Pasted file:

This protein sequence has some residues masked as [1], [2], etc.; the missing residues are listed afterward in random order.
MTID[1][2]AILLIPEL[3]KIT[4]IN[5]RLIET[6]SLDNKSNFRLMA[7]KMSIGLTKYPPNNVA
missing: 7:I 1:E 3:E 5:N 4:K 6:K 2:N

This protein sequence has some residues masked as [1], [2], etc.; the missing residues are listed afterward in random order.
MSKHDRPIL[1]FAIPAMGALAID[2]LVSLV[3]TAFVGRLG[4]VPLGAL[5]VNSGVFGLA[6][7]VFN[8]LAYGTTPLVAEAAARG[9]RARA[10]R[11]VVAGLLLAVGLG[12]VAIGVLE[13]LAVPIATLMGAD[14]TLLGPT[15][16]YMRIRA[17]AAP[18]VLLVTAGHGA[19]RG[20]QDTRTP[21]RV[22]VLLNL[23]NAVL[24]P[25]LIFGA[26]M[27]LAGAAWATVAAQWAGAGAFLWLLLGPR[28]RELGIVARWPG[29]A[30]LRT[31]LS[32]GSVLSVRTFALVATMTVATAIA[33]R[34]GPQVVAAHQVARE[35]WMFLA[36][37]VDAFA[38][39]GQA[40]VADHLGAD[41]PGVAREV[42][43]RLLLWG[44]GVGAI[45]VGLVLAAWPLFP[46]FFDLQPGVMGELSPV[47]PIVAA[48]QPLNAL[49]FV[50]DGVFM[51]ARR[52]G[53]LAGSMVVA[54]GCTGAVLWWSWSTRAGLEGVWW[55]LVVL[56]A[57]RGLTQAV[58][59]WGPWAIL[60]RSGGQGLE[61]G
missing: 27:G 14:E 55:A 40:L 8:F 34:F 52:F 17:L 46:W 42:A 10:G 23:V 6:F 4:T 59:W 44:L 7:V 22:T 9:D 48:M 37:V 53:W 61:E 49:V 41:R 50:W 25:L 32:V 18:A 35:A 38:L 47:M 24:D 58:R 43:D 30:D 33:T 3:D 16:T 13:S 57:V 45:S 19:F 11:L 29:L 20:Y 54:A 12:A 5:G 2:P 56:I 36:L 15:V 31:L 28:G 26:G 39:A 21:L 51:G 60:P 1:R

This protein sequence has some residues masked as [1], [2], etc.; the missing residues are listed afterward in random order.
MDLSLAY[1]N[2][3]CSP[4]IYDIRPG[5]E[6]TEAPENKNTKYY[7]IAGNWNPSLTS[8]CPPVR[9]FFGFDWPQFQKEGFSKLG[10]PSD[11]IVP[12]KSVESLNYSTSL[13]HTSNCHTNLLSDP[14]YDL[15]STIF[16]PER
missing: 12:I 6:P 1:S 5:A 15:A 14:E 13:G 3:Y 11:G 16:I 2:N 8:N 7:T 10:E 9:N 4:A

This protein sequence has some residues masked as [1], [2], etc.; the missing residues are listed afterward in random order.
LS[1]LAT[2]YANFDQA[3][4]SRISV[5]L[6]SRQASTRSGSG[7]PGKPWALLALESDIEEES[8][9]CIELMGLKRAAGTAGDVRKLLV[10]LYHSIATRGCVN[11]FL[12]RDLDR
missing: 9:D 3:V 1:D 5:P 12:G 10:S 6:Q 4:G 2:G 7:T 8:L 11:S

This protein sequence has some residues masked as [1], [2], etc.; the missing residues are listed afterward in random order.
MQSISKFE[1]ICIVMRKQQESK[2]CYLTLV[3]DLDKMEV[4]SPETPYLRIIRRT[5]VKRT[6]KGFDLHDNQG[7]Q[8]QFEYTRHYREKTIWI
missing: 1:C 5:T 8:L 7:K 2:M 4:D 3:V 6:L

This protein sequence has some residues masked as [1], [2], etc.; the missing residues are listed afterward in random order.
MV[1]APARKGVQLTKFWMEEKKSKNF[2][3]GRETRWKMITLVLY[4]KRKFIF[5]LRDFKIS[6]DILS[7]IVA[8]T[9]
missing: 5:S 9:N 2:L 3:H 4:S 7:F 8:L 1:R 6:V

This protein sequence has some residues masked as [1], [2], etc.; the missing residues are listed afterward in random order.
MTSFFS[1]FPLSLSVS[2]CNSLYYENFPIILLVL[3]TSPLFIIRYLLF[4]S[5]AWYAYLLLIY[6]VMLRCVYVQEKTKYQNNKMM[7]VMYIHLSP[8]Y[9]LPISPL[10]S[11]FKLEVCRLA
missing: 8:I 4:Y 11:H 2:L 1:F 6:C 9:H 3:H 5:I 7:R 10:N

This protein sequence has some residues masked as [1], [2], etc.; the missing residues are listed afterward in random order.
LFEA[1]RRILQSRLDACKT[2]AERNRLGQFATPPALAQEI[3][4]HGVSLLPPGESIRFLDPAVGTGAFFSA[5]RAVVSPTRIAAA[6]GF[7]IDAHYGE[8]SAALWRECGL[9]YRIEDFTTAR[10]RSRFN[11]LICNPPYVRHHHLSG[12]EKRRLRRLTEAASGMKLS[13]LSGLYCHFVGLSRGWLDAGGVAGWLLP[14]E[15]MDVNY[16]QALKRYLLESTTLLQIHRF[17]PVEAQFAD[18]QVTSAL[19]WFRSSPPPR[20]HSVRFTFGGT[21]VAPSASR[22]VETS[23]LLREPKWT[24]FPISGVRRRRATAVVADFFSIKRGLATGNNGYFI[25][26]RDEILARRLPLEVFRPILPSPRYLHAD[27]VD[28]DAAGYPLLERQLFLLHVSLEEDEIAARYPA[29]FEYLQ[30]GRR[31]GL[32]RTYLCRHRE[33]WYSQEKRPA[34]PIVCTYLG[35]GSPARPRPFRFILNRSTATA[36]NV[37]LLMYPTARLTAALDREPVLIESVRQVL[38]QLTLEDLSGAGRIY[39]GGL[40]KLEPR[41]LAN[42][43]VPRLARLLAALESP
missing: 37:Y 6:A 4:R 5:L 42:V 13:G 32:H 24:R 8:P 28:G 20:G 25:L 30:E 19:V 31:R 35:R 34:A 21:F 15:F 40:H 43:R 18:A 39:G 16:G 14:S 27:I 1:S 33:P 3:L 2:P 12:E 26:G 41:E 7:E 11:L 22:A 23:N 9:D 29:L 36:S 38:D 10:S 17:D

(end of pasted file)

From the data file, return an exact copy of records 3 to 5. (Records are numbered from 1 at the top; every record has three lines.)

This protein sequence has some residues masked as [1], [2], etc.; the missing residues are listed afterward in random order.
MDLSLAY[1]N[2][3]CSP[4]IYDIRPG[5]E[6]TEAPENKNTKYY[7]IAGNWNPSLTS[8]CPPVR[9]FFGFDWPQFQKEGFSKLG[10]PSD[11]IVP[12]KSVESLNYSTSL[13]HTSNCHTNLLSDP[14]YDL[15]STIF[16]PER
missing: 12:I 6:P 1:S 5:A 15:A 14:E 13:G 3:Y 11:G 16:I 2:N 8:N 7:T 10:E 9:N 4:A

This protein sequence has some residues masked as [1], [2], etc.; the missing residues are listed afterward in random order.
LS[1]LAT[2]YANFDQA[3][4]SRISV[5]L[6]SRQASTRSGSG[7]PGKPWALLALESDIEEES[8][9]CIELMGLKRAAGTAGDVRKLLV[10]LYHSIATRGCVN[11]FL[12]RDLDR
missing: 9:D 3:V 1:D 5:P 12:G 10:S 6:Q 4:G 2:G 7:T 8:L 11:S

This protein sequence has some residues masked as [1], [2], etc.; the missing residues are listed afterward in random order.
MQSISKFE[1]ICIVMRKQQESK[2]CYLTLV[3]DLDKMEV[4]SPETPYLRIIRRT[5]VKRT[6]KGFDLHDNQG[7]Q[8]QFEYTRHYREKTIWI
missing: 1:C 5:T 8:L 7:K 2:M 4:D 3:V 6:L